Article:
Learning Detour: CSS

Confident enough in my exercises yesterday with Rmarkdown, I decided on a very simple project for today:

Project 1: Take one slide with one word on it, and apply formats to it using CSS on ioslides

The broad steps I expected to take:

      1. Create an Rmd with one word on it. Easy enough
      2. Create a simple stylesheet which makes font huge
      3. Create some variations on it.

After about an hour or so of fumbling around Step 2, I realised I had so little conceptual understanding of CSS that I was simply stabbing in the dark. Stackoverflow’s simplest answer was a link to the CSS tutorial from W3Schools. It took a couple of hours, along with doing the exercises.


Yihui says in a blog post that `ioslides` aren’t really customisable so he created `xaringan` as an alternative. That’s where I’m headed now.

Who said learning was a straight line?

Learn: Create Presentations From Markdown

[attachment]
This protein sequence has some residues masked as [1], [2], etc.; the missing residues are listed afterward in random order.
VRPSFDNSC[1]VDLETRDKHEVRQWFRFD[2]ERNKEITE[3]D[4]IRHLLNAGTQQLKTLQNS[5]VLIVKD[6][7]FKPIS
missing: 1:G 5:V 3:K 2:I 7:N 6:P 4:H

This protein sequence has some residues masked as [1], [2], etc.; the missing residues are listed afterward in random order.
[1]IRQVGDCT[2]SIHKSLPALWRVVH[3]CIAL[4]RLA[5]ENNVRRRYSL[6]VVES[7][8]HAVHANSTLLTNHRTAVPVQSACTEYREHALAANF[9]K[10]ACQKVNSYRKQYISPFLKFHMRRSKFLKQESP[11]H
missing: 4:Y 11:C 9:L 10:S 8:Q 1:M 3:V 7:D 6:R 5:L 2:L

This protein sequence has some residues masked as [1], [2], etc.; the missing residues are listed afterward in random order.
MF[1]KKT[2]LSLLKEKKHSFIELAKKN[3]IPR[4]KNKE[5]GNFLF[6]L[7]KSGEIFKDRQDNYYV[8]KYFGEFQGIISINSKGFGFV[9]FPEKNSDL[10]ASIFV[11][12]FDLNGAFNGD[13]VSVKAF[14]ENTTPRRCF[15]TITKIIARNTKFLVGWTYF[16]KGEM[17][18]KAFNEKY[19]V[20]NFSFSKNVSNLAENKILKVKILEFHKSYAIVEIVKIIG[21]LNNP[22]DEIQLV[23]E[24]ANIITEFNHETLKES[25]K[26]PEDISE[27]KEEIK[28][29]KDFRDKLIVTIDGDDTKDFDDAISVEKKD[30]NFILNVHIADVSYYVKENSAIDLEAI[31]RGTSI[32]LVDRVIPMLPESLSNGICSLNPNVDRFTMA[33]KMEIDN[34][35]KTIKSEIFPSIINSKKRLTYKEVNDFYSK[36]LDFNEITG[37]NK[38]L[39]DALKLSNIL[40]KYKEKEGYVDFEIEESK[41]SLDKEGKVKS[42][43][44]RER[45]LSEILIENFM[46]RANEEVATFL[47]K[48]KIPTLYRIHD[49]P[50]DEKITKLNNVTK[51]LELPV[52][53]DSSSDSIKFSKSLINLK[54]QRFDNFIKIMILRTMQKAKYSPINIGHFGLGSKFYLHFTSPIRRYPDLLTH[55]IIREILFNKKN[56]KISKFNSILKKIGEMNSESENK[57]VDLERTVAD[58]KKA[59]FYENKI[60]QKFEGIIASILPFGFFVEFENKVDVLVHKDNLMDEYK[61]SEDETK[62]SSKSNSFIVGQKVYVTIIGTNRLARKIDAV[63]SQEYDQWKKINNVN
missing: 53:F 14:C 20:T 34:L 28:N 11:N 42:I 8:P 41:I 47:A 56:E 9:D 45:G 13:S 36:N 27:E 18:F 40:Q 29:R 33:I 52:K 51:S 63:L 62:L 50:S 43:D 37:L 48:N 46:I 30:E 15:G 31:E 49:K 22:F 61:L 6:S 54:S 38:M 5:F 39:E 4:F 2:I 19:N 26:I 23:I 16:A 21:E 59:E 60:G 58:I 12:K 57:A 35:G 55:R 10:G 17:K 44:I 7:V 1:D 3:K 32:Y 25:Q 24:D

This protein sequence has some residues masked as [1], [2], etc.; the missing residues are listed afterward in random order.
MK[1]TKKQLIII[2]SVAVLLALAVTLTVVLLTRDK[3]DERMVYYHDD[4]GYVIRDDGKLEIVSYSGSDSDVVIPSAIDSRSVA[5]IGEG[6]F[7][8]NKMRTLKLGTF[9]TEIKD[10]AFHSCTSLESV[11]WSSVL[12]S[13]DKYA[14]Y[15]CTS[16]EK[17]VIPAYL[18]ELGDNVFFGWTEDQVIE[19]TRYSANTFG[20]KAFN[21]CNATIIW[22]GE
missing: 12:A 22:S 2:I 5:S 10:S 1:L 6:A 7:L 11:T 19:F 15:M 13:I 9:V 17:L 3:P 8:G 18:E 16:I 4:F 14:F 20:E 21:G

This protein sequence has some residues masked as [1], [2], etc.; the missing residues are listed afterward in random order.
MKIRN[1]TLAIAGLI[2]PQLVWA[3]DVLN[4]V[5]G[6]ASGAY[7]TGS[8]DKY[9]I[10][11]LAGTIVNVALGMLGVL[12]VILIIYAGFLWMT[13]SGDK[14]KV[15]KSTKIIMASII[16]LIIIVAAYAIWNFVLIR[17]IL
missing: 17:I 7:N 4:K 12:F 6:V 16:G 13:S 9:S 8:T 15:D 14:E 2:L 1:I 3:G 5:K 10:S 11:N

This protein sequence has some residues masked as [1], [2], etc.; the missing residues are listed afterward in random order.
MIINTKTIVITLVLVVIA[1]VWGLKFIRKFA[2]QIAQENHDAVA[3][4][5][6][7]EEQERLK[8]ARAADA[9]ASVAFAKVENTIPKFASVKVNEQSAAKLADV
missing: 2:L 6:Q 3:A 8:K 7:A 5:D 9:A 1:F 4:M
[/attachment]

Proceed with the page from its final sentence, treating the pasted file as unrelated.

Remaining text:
Sprint 1 starts today for two weeks. Of course it had to begin with a restful sleep!

Writing and creating a presentation from the same document has been  on my mind ever since I saw Hadley Wickham’s presentations (example here).

There are a lot of writing I wish I had a presentation to talk along with, and I want to give that a go in the next two weeks. This requires me to learn several new tools and skills, and build on some I already know:

* Use RStudio‘s Markdown capability (I’ve used this a bit).
* Continue practising on iTerm as Terminal
* HTML & CSS – a 12 minute video for CSS was enough to get me on my way. I have less than a rudimentary knowlege of both. Use VSCode as the text editor
* Refer Yihui Xie’s wonderful Bookdown book for ioslides
* Write about the process of learning this, as a presentation. Embed the presentation here before Saturday 15 January). Publish the slides and code to Github.
* Stretch: Learn Xaringan because they look pretty awesome!